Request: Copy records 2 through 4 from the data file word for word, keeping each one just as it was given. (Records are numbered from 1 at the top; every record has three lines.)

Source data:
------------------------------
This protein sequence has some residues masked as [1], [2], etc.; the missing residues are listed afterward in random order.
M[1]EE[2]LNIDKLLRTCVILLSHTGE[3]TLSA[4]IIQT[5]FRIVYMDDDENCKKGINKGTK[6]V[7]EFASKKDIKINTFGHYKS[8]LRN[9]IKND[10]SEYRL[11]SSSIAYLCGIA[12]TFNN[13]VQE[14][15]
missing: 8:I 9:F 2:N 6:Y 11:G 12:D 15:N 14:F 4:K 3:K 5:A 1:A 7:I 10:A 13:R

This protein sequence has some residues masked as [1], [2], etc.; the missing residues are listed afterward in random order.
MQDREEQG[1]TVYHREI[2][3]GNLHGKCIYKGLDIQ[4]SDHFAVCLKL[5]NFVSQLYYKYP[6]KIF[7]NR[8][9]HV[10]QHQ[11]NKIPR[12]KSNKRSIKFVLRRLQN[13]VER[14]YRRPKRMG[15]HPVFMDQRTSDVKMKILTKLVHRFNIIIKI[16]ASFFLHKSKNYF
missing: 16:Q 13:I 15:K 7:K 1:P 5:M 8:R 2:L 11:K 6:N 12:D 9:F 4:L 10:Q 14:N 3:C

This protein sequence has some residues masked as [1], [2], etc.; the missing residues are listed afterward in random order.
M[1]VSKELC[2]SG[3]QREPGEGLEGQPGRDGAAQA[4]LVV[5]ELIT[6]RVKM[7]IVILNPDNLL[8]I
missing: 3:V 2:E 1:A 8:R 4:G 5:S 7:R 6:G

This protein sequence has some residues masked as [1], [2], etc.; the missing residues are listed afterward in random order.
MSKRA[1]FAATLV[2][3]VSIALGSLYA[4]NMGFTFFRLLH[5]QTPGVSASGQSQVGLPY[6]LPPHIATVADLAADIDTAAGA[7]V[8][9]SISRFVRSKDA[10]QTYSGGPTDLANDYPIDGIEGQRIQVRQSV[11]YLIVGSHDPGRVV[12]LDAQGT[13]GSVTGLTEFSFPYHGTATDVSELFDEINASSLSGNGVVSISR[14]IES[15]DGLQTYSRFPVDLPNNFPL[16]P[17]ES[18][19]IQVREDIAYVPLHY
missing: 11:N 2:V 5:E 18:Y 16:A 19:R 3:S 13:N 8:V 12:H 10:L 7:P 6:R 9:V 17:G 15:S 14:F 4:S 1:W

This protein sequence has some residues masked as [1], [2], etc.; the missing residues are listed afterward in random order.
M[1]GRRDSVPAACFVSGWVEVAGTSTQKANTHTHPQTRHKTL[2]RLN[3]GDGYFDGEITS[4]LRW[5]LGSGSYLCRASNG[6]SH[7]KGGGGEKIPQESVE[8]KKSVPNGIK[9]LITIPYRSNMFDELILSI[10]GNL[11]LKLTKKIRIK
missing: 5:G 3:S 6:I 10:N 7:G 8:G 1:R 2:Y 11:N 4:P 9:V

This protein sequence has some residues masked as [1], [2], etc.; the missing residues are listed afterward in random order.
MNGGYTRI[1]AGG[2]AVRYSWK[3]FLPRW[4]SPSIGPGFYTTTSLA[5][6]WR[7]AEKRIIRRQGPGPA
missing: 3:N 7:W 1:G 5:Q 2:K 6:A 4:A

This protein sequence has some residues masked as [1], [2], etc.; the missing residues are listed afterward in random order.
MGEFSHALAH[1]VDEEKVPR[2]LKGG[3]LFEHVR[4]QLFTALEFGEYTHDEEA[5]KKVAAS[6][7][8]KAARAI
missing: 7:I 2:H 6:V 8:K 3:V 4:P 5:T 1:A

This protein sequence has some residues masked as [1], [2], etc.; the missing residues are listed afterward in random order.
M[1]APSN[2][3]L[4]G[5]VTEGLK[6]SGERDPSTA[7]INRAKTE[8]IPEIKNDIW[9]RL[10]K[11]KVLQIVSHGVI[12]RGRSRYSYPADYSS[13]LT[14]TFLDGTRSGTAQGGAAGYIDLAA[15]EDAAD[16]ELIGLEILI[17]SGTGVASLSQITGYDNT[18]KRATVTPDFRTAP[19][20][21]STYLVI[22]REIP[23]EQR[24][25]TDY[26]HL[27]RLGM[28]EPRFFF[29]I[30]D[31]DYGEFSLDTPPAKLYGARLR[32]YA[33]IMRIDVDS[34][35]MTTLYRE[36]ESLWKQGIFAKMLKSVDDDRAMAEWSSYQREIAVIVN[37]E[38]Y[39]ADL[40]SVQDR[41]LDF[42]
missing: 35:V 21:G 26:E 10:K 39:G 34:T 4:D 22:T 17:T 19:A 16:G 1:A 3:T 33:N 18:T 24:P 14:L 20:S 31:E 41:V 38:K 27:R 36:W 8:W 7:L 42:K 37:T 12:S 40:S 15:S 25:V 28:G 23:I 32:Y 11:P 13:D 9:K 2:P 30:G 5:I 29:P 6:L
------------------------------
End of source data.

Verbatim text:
This protein sequence has some residues masked as [1], [2], etc.; the missing residues are listed afterward in random order.
MQDREEQG[1]TVYHREI[2][3]GNLHGKCIYKGLDIQ[4]SDHFAVCLKL[5]NFVSQLYYKYP[6]KIF[7]NR[8][9]HV[10]QHQ[11]NKIPR[12]KSNKRSIKFVLRRLQN[13]VER[14]YRRPKRMG[15]HPVFMDQRTSDVKMKILTKLVHRFNIIIKI[16]ASFFLHKSKNYF
missing: 16:Q 13:I 15:K 7:K 1:P 5:M 8:R 2:L 11:K 6:N 12:D 9:F 4:L 10:Q 14:N 3:C

This protein sequence has some residues masked as [1], [2], etc.; the missing residues are listed afterward in random order.
M[1]VSKELC[2]SG[3]QREPGEGLEGQPGRDGAAQA[4]LVV[5]ELIT[6]RVKM[7]IVILNPDNLL[8]I
missing: 3:V 2:E 1:A 8:R 4:G 5:S 7:R 6:G

This protein sequence has some residues masked as [1], [2], etc.; the missing residues are listed afterward in random order.
MSKRA[1]FAATLV[2][3]VSIALGSLYA[4]NMGFTFFRLLH[5]QTPGVSASGQSQVGLPY[6]LPPHIATVADLAADIDTAAGA[7]V[8][9]SISRFVRSKDA[10]QTYSGGPTDLANDYPIDGIEGQRIQVRQSV[11]YLIVGSHDPGRVV[12]LDAQGT[13]GSVTGLTEFSFPYHGTATDVSELFDEINASSLSGNGVVSISR[14]IES[15]DGLQTYSRFPVDLPNNFPL[16]P[17]ES[18][19]IQVREDIAYVPLHY
missing: 11:N 2:V 5:E 18:Y 16:A 19:R 3:S 13:N 8:V 12:H 10:L 7:P 6:R 9:V 17:G 15:S 14:F 4:S 1:W